Area of Study
Arts, Humanities and Social Sciences
Transportation infrastructure provides an excellent lens through which to look at environmental justice. There is legislation in place that should prevent or at least draw significant attention to environmental justice, yet new freeways are still being proposed which continue to commit the same environmental injustices as decades past. With grassroots opposition as a primary form of resistance, this paper investigates the tools available to activists, as well as the ones most effective in ensuring success of the movement. I also consider what accounts for the difference in outcomes of resistance movements, why some community movements are successful in stopping a project or securing adequate mitigation measures while others are not. Is this difference in outcomes due to actions by the activists, factors out of their control, or a combination of both? And what can be learned from these successes and failures that can help inform future community anti-freeway efforts?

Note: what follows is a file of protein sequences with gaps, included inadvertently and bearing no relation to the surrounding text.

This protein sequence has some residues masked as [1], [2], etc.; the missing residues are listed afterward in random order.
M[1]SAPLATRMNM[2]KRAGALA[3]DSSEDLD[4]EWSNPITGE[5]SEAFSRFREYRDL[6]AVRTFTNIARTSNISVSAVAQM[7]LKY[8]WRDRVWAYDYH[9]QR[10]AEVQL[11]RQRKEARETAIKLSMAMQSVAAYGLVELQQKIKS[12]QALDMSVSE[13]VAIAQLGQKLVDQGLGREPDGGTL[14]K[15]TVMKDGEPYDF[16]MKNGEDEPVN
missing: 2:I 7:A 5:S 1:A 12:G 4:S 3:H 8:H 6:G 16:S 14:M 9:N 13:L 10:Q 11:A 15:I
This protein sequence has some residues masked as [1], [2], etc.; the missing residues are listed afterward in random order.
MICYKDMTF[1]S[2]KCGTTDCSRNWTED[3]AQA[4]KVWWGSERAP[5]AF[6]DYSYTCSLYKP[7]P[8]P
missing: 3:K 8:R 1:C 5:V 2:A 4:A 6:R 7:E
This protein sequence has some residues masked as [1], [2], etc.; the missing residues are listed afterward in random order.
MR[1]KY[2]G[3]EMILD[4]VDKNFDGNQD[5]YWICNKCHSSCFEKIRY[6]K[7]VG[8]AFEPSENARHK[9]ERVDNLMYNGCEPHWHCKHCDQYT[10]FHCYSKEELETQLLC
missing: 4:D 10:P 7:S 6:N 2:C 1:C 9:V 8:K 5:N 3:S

Wampler, Molly, "Environmental Justice Activism Against Freeway Proposals in Contemporary America" (2018). Summer Research. 335.
University of Puget Sound
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